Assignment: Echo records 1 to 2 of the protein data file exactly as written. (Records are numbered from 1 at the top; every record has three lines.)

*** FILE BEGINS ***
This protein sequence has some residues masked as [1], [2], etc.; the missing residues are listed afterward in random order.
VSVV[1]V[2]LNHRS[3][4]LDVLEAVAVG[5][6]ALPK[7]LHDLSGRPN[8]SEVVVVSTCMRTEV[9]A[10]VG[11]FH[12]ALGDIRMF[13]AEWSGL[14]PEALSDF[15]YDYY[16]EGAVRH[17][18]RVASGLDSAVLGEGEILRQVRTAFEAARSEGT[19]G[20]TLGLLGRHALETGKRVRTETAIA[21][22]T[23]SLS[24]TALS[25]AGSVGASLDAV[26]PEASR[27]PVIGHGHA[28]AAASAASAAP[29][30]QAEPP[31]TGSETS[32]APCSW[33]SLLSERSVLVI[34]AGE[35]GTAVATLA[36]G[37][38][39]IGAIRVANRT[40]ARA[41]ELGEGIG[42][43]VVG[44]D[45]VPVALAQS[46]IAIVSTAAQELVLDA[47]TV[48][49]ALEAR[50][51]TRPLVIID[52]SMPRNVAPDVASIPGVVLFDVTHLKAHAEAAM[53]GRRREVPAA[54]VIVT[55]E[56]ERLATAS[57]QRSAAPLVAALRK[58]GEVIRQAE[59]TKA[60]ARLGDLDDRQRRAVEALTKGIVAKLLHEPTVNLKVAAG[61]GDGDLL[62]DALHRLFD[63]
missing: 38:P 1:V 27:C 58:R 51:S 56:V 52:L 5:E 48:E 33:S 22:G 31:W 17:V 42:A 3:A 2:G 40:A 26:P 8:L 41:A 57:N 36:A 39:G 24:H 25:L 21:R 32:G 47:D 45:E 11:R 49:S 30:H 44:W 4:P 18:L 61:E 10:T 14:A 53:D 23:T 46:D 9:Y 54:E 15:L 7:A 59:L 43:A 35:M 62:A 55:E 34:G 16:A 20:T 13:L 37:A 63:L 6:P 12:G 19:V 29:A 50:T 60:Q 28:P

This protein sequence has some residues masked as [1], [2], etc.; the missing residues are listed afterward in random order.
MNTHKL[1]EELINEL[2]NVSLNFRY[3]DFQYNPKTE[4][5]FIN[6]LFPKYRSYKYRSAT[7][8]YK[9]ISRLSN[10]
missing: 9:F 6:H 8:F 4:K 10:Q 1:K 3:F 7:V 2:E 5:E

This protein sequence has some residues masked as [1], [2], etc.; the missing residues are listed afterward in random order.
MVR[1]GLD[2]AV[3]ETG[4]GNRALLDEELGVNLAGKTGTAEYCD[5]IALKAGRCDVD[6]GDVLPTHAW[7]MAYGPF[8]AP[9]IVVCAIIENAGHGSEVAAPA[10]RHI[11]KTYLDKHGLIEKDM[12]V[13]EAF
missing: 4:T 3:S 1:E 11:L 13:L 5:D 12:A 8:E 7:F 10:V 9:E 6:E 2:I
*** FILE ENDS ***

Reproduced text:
This protein sequence has some residues masked as [1], [2], etc.; the missing residues are listed afterward in random order.
VSVV[1]V[2]LNHRS[3][4]LDVLEAVAVG[5][6]ALPK[7]LHDLSGRPN[8]SEVVVVSTCMRTEV[9]A[10]VG[11]FH[12]ALGDIRMF[13]AEWSGL[14]PEALSDF[15]YDYY[16]EGAVRH[17][18]RVASGLDSAVLGEGEILRQVRTAFEAARSEGT[19]G[20]TLGLLGRHALETGKRVRTETAIA[21][22]T[23]SLS[24]TALS[25]AGSVGASLDAV[26]PEASR[27]PVIGHGHA[28]AAASAASAAP[29][30]QAEPP[31]TGSETS[32]APCSW[33]SLLSERSVLVI[34]AGE[35]GTAVATLA[36]G[37][38][39]IGAIRVANRT[40]ARA[41]ELGEGIG[42][43]VVG[44]D[45]VPVALAQS[46]IAIVSTAAQELVLDA[47]TV[48][49]ALEAR[50][51]TRPLVIID[52]SMPRNVAPDVASIPGVVLFDVTHLKAHAEAAM[53]GRRREVPAA[54]VIVT[55]E[56]ERLATAS[57]QRSAAPLVAALRK[58]GEVIRQAE[59]TKA[60]ARLGDLDDRQRRAVEALTKGIVAKLLHEPTVNLKVAAG[61]GDGDLL[62]DALHRLFD[63]
missing: 38:P 1:V 27:C 58:R 51:S 56:V 52:L 5:E 48:E 33:S 22:G 31:W 17:V 42:A 3:A 2:G 40:A 26:P 8:L 41:A 57:N 36:A 39:G 24:H 25:L 21:R 32:G 47:D 45:E 11:R 49:S 30:H 44:W 4:P 18:L 61:E 10:T 14:A 53:D 23:T 46:D 9:Y 54:E 15:L 7:A 59:L 43:A 35:M 62:A 55:E 34:G 16:A 20:T 13:L 37:A 63:L 6:P 12:G 19:V 29:A 50:T 60:Q 28:P

This protein sequence has some residues masked as [1], [2], etc.; the missing residues are listed afterward in random order.
MNTHKL[1]EELINEL[2]NVSLNFRY[3]DFQYNPKTE[4][5]FIN[6]LFPKYRSYKYRSAT[7][8]YK[9]ISRLSN[10]
missing: 9:F 6:H 8:F 4:K 10:Q 1:K 3:F 7:V 2:E 5:E